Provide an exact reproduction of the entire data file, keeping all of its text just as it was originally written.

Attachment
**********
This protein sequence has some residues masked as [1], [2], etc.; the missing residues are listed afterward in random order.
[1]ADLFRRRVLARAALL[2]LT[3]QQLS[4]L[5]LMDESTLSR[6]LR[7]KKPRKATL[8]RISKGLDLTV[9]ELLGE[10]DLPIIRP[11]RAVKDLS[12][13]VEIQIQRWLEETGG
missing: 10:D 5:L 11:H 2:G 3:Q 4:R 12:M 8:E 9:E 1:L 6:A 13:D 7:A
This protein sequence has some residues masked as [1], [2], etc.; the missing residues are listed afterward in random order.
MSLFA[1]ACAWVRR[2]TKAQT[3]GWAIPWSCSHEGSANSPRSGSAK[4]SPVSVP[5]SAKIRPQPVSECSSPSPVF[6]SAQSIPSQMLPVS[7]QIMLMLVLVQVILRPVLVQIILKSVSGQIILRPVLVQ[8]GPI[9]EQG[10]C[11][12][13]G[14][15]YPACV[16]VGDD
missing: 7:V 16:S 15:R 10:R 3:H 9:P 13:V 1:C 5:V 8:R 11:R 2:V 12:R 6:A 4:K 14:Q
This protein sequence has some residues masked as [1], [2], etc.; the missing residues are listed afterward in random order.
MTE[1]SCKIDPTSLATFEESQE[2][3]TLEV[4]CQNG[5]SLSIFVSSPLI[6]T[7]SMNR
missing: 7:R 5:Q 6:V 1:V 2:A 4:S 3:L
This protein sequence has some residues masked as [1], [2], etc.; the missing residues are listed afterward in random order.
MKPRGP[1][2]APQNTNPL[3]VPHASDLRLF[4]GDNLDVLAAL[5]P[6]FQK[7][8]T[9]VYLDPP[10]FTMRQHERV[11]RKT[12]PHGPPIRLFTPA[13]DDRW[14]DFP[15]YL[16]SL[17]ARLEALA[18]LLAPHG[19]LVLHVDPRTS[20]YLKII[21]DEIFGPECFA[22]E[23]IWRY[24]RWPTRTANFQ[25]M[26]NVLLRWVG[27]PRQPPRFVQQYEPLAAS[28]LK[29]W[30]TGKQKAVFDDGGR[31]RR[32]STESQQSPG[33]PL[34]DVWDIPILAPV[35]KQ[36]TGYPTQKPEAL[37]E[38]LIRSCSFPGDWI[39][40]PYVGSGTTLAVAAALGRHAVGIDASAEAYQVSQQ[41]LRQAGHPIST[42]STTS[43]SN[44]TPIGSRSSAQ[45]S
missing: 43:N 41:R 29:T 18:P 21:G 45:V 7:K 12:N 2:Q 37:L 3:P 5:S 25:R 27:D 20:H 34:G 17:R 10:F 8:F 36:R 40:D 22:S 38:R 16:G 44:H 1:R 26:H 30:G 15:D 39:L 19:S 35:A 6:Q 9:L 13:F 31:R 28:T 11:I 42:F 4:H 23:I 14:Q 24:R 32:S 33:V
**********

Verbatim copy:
This protein sequence has some residues masked as [1], [2], etc.; the missing residues are listed afterward in random order.
[1]ADLFRRRVLARAALL[2]LT[3]QQLS[4]L[5]LMDESTLSR[6]LR[7]KKPRKATL[8]RISKGLDLTV[9]ELLGE[10]DLPIIRP[11]RAVKDLS[12][13]VEIQIQRWLEETGG
missing: 10:D 5:L 11:H 2:G 3:Q 4:R 12:M 8:E 9:E 1:L 6:A 13:D 7:A
This protein sequence has some residues masked as [1], [2], etc.; the missing residues are listed afterward in random order.
MSLFA[1]ACAWVRR[2]TKAQT[3]GWAIPWSCSHEGSANSPRSGSAK[4]SPVSVP[5]SAKIRPQPVSECSSPSPVF[6]SAQSIPSQMLPVS[7]QIMLMLVLVQVILRPVLVQIILKSVSGQIILRPVLVQ[8]GPI[9]EQG[10]C[11][12][13]G[14][15]YPACV[16]VGDD
missing: 7:V 16:S 15:R 10:R 3:H 9:P 13:V 1:C 5:V 8:R 11:R 2:V 12:R 6:A 4:K 14:Q
This protein sequence has some residues masked as [1], [2], etc.; the missing residues are listed afterward in random order.
MTE[1]SCKIDPTSLATFEESQE[2][3]TLEV[4]CQNG[5]SLSIFVSSPLI[6]T[7]SMNR
missing: 7:R 5:Q 6:V 1:V 2:A 4:S 3:L
This protein sequence has some residues masked as [1], [2], etc.; the missing residues are listed afterward in random order.
MKPRGP[1][2]APQNTNPL[3]VPHASDLRLF[4]GDNLDVLAAL[5]P[6]FQK[7][8]T[9]VYLDPP[10]FTMRQHERV[11]RKT[12]PHGPPIRLFTPA[13]DDRW[14]DFP[15]YL[16]SL[17]ARLEALA[18]LLAPHG[19]LVLHVDPRTS[20]YLKII[21]DEIFGPECFA[22]E[23]IWRY[24]RWPTRTANFQ[25]M[26]NVLLRWVG[27]PRQPPRFVQQYEPLAAS[28]LK[29]W[30]TGKQKAVFDDGGR[31]RR[32]STESQQSPG[33]PL[34]DVWDIPILAPV[35]KQ[36]TGYPTQKPEAL[37]E[38]LIRSCSFPGDWI[39][40]PYVGSGTTLAVAAALGRHAVGIDASAEAYQVSQQ[41]LRQAGHPIST[42]STTS[43]SN[44]TPIGSRSSAQ[45]S
missing: 43:N 41:R 29:T 18:P 21:G 45:V 7:K 12:N 2:Q 37:L 3:P 5:S 25:R 27:D 20:H 34:G 17:R 10:F 8:F 36:R 40:D 22:S 38:R 16:G 44:H 1:R 26:H 30:G 15:D 39:L 19:S 35:A 6:Q 9:L 13:F 31:R 28:T 11:I 42:F 4:H 23:I 14:Q 24:R 32:S 33:V